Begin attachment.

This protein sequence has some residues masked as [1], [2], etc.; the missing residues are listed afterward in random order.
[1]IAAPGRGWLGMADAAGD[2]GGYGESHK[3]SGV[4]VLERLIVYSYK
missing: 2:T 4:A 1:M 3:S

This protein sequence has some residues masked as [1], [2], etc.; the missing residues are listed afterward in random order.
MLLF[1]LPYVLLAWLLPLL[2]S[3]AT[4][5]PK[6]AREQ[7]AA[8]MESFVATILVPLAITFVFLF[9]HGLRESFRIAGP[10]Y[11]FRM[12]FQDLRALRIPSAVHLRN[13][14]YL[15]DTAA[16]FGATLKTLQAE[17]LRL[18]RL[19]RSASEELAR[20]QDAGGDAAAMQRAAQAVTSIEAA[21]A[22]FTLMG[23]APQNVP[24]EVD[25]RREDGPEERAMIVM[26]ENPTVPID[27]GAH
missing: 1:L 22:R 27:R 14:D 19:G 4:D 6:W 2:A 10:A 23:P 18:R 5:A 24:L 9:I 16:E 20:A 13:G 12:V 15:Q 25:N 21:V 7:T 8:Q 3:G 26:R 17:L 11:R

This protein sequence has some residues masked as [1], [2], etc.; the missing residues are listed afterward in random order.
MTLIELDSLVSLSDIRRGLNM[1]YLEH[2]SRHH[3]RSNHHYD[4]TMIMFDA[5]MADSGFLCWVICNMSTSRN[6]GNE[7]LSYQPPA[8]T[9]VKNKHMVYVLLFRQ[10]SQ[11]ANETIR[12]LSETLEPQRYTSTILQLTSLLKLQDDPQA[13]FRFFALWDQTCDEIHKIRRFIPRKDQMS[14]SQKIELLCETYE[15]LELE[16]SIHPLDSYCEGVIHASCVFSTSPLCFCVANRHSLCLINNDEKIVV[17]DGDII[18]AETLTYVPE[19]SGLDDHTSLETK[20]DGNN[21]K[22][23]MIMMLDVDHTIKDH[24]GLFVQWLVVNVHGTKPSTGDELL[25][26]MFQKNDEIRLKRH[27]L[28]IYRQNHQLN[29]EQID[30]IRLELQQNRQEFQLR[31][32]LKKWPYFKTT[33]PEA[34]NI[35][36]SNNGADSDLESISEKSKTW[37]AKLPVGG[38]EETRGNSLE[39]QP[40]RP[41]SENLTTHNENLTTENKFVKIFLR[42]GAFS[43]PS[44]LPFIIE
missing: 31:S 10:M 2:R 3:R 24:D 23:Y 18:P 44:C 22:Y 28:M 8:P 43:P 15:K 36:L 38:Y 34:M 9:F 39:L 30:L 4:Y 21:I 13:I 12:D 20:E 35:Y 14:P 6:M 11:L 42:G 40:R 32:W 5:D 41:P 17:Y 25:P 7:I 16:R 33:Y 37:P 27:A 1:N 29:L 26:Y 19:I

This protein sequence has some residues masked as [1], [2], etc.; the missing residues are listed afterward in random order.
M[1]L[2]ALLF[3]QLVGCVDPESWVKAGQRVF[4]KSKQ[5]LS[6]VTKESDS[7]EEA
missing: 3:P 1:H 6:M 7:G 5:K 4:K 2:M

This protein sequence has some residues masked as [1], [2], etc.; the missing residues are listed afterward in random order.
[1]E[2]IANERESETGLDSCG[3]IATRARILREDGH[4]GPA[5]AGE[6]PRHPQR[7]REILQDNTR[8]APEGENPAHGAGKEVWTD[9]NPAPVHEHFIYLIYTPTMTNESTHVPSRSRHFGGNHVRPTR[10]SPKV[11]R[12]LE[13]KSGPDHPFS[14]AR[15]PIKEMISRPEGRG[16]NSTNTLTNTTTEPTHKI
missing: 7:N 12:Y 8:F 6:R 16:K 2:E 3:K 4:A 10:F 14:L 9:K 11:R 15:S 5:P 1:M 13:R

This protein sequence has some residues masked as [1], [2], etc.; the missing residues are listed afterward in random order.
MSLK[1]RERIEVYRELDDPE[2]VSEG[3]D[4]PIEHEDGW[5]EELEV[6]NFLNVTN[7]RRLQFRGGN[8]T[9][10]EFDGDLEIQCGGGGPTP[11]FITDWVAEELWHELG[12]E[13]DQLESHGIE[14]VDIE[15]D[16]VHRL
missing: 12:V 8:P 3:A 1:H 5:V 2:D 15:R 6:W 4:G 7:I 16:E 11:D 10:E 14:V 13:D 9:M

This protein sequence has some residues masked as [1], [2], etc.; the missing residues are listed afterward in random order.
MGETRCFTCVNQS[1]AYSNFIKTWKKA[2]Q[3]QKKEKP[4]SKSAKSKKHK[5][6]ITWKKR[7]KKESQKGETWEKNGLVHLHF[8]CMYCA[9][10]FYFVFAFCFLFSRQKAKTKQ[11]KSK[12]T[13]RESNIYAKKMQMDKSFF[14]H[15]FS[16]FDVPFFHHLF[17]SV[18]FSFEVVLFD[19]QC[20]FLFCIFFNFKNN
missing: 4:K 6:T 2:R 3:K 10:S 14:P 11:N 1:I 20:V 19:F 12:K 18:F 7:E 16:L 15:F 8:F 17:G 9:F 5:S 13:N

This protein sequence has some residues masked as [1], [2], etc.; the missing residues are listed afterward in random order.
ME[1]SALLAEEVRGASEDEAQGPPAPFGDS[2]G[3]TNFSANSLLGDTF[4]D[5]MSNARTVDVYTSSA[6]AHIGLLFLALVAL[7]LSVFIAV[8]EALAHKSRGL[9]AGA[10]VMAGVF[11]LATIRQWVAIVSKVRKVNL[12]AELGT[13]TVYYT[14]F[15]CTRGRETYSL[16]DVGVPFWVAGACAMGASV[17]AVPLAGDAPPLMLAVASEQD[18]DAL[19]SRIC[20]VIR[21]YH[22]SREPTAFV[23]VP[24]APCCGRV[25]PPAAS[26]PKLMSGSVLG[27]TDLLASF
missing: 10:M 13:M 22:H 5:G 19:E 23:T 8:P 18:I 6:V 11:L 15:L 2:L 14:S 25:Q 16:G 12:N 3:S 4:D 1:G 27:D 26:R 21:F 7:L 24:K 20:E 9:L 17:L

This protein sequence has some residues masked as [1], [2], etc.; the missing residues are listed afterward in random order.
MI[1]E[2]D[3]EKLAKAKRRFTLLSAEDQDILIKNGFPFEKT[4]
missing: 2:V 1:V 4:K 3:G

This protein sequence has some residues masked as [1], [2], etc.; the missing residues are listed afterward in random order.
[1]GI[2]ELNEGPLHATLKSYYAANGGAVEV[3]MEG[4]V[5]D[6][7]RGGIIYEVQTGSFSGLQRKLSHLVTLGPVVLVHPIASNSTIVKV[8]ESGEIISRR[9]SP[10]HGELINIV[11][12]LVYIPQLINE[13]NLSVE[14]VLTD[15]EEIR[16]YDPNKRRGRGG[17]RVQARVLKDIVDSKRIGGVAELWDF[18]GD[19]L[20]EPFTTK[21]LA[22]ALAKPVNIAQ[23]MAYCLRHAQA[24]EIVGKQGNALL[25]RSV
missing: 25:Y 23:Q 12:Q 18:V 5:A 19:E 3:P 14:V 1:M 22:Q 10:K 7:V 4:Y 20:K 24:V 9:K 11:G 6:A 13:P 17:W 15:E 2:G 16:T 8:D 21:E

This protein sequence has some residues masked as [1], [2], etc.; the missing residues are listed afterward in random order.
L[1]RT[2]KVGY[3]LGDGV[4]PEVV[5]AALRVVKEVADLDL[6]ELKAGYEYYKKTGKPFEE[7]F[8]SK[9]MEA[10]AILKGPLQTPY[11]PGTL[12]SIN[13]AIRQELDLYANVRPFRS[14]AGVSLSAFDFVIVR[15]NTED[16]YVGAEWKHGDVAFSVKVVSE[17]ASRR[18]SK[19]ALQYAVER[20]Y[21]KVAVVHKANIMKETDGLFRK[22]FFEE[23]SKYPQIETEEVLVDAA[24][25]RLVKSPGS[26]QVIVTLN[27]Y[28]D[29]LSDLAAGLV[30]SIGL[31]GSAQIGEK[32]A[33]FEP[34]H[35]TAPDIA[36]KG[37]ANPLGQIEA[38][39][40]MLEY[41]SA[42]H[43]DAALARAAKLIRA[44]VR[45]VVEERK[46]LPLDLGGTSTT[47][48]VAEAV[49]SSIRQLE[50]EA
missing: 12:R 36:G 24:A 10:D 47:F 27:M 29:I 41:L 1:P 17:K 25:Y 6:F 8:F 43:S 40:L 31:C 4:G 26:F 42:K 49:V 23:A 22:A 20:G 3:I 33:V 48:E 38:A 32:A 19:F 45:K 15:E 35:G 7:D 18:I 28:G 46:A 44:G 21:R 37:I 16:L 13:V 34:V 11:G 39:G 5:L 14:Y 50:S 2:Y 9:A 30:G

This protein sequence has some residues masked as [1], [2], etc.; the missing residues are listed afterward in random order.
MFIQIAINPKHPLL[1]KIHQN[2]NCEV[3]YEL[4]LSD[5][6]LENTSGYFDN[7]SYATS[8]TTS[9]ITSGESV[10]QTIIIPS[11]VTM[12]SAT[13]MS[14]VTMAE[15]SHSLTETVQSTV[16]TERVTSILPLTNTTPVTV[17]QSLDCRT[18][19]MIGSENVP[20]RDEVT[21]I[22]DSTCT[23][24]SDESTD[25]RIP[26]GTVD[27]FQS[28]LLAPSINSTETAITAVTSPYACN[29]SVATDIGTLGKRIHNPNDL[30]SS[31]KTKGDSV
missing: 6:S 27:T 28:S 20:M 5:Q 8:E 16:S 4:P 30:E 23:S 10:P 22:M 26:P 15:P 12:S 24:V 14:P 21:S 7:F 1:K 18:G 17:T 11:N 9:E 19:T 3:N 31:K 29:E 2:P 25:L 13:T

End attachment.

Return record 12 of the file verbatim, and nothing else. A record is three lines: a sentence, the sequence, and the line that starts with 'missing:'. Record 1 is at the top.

This protein sequence has some residues masked as [1], [2], etc.; the missing residues are listed afterward in random order.
MFIQIAINPKHPLL[1]KIHQN[2]NCEV[3]YEL[4]LSD[5][6]LENTSGYFDN[7]SYATS[8]TTS[9]ITSGESV[10]QTIIIPS[11]VTM[12]SAT[13]MS[14]VTMAE[15]SHSLTETVQSTV[16]TERVTSILPLTNTTPVTV[17]QSLDCRT[18][19]MIGSENVP[20]RDEVT[21]I[22]DSTCT[23][24]SDESTD[25]RIP[26]GTVD[27]FQS[28]LLAPSINSTETAITAVTSPYACN[29]SVATDIGTLGKRIHNPNDL[30]SS[31]KTKGDSV
missing: 6:S 27:T 28:S 20:M 5:Q 8:E 16:S 4:P 30:E 23:S 10:P 22:M 26:P 15:P 12:S 24:V 14:P 21:S 7:F 1:K 18:G 17:T 11:N 9:E 19:T 3:N 31:K 29:E 2:P 25:L 13:T